We don’t know our rights, UAE youth say

Many young people say government entities are not doing enough to teach them about their rights as a citizen.

From left: Al Murr Al Marri, Ahmad Al Emadi, Mohammed Al Awadi, Khaled Jassem Sabt and Hamad Al Mansoor, talk to The National about the need for authorities to educate youngsters about UAE laws and citizens’ rights.  Jeffrey E Biteng / The National
Beta V.1.0 - Powered by automated translation

DUBAI // Teenagers and young adults are calling on authorities to provide them with more information about their rights and the country’s laws, saying government bodies are failing to educate them.

Dubai Police last month held a conference at Dubai Men’s College during which they urged drugs users to come forward. Many students at the school were unaware, however, that users would not be prosecuted if they admitted addiction.

“If you know someone who needs help, they shouldn’t hesitate to come forward. We will help them,” said Lt Col Juma Al Shamsi.

“We always try to take the road of rationality and understanding before prosecution.”

Emirati Ahmed Al Mesmari, 24, a civil engineering student at Dubai Men’s College, said after the lecture that he had assumed that anyone who admitted using drugs would be punished.

“I had no clue that if a person admits to having a drug problem, he will not be prosecuted. This is news to me,” he said. “I used to live in Australia, where I knew what my rights were, but in the UAE, I have yet to see some sort of manual or list of rights that I, as a citizen, have.

“I know we have them, I just don’t know what they are.”

Other students interviewed by The National said authorities could do more to explain individuals’ rights.

Hamad Ustadi, 19, also a civil engineering student, said: “I was once driving back home at about 2.30am during Ramadan and a police officer stopped me for no apparent reason. I was scared and I did not do anything wrong.

“The officer asked where I was coming from, after which he told me to be on my way.

“Why did he stop me? What are my rights in this situation?”

Mr Ustadi said he followed Dubai Police’s Twitter account but had learnt more about UAE laws from family and friends.

“When my friends and I sit around, we talk about these issues. We hear that one of us was fined for something, and we learn about a new law,” he said, adding he had attended Dubai Police awareness campaigns.

“Dubai Police does come to the school and give lectures but it’s hard to pay attention and learn anything when they are so boring.

“There needs to be a more interesting approach to grab the students’ attention.”

Al Murr Al Marri, 21, an applied communications student at the college, said a fresh approach was needed by police to get the message across to young people.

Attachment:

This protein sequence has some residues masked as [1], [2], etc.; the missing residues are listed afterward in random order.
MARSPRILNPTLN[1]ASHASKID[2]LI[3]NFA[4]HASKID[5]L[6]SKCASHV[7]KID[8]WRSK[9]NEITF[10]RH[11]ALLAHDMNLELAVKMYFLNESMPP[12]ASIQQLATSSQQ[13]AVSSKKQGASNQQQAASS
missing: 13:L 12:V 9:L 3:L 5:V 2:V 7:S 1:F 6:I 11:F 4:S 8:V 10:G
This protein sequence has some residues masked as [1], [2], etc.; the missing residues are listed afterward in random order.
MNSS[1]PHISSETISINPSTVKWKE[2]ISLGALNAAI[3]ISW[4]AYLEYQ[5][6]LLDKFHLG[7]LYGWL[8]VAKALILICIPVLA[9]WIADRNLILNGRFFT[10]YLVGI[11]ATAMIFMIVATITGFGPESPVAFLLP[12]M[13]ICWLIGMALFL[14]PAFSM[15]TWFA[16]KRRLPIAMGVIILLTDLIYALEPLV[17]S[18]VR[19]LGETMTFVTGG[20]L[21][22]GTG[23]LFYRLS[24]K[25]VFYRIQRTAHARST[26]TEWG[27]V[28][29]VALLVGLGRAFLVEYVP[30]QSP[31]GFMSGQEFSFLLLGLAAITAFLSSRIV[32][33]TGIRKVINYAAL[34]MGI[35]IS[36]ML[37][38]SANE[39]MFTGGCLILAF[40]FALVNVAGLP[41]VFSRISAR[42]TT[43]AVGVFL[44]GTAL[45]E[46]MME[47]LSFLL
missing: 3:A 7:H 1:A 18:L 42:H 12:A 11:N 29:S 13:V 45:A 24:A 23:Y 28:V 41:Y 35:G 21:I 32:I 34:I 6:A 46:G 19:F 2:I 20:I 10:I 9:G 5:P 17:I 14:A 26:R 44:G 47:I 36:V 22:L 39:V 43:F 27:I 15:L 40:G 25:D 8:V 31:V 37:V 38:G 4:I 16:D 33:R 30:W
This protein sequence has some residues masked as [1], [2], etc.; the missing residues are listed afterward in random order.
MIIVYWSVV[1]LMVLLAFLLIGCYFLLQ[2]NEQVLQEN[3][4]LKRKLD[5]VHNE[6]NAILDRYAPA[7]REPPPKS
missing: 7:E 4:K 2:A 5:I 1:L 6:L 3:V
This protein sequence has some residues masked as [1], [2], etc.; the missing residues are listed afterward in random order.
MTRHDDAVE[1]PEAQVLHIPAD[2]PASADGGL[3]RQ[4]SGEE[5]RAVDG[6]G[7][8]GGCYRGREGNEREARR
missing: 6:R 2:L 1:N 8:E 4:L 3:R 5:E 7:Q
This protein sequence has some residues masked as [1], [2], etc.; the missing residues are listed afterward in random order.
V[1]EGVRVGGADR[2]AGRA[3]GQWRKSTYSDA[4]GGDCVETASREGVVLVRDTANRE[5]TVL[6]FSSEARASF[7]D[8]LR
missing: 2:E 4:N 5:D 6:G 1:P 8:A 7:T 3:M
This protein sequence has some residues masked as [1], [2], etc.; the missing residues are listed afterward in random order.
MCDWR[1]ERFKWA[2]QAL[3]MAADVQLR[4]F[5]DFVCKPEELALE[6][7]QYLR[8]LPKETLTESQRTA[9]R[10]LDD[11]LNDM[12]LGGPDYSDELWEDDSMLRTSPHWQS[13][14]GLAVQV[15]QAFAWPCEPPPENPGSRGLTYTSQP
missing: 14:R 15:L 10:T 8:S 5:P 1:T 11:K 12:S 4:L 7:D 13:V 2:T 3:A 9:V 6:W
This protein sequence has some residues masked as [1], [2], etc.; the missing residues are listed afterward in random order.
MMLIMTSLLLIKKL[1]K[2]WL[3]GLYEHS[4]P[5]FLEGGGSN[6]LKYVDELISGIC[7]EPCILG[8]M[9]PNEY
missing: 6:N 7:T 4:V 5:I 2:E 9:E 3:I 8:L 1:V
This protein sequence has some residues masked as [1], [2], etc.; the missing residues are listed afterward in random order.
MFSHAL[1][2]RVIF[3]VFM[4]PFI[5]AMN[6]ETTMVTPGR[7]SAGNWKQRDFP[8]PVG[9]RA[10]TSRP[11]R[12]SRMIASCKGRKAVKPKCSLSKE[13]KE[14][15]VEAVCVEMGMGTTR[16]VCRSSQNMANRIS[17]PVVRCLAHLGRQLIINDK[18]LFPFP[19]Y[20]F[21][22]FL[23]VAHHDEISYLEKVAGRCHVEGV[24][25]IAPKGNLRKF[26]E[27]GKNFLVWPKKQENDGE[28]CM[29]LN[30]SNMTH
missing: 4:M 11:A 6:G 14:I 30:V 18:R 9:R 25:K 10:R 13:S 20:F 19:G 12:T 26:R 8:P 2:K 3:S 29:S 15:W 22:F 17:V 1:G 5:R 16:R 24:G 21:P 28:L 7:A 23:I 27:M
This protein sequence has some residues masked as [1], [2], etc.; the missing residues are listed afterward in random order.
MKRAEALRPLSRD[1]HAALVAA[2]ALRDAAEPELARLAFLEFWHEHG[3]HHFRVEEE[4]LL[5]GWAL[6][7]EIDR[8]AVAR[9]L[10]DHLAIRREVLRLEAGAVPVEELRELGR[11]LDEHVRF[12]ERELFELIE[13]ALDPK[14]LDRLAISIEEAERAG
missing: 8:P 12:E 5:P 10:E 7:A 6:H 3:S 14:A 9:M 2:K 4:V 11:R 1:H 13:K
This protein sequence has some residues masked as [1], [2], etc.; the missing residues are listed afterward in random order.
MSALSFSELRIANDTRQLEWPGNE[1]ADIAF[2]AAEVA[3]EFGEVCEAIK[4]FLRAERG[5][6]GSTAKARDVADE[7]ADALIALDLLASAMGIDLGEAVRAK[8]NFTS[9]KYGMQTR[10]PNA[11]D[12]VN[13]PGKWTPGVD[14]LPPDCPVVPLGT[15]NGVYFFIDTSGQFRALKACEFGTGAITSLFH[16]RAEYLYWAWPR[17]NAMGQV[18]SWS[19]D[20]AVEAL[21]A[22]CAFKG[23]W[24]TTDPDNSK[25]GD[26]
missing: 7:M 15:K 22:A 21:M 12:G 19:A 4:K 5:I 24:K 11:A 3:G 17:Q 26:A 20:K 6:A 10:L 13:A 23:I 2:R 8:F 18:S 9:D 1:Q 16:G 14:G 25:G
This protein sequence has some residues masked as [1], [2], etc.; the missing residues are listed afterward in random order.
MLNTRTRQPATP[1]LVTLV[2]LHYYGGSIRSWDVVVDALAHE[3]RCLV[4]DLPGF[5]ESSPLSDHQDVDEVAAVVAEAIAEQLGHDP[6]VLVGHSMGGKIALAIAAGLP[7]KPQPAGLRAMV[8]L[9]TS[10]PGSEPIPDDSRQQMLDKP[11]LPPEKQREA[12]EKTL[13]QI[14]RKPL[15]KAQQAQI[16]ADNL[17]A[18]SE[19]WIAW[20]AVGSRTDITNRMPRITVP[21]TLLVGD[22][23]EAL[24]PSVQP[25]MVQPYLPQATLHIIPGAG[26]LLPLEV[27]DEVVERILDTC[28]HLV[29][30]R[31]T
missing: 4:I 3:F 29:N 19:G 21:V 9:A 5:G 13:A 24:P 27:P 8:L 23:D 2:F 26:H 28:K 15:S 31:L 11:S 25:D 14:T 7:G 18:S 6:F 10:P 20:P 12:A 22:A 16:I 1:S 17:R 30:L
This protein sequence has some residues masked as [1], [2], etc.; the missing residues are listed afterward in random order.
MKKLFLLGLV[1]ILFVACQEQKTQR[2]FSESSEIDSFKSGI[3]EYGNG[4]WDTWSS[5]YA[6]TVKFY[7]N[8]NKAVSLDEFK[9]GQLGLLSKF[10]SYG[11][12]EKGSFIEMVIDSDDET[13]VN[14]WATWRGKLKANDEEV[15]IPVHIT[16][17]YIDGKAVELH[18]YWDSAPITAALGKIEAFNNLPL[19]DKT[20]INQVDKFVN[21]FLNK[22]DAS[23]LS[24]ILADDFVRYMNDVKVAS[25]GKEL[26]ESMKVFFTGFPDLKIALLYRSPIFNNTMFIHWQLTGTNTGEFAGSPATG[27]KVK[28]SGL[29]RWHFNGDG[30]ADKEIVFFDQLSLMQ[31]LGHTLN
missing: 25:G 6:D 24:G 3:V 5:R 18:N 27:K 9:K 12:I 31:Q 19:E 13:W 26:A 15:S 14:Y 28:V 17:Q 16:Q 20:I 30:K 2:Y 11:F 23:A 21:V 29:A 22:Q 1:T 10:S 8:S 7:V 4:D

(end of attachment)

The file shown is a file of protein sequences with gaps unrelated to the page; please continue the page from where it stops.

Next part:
“There is no emotional connection with the audience, and I think most people learn about laws when they themselves have committed an offence they were not aware of,” he said.

“I was once pulled over in the desert and had my car confiscated for 30 days, on the spot, for reckless driving. When the officer pulled me over, I told him there were no pedestrians or road signs, why was I being fined? I didn’t even know I was doing something wrong.”

Several other students agreed that police awareness campaigns had to be more engaging, but engineering student Hamad Al Mansoor, 21, said the government did a good job of keeping people informed.

“Social media plays a big role, because the police have a lot of services that allow the public to reach them,” he said.

Col Eid Mohammed Thani Hareb, director of Dubai Police’s anti-narcotics department, said the force attempted to reach young people in a variety of ways.

“There is a special department called Awareness and Prevention that deals with these issues,” he said. “We always try to reach the youth through different mediums, and have given lectures and introduced campaigns in private and public schools, as well as private and public universities.

“During these lectures, we explain to them everything they would need to know about drugs and their consequences. We also try to reach the public through social media such as Facebook and Twitter.

“And we have a hotline – 800 400 400 – on which we can also be contacted. We make it our duty to always reply to those who contact us via social media.”

Ezzeldin Othman, of Ezz law firm, said schools and universities should educate their students about the law.

“I have not encountered cases of young people getting in trouble because they were not aware of what the UAE law states,” he said.

“However, I do think that children and young adults should know more about the law.

“I don’t believe they know enough at all. Universities and schools should take the initiative and educate these young people.”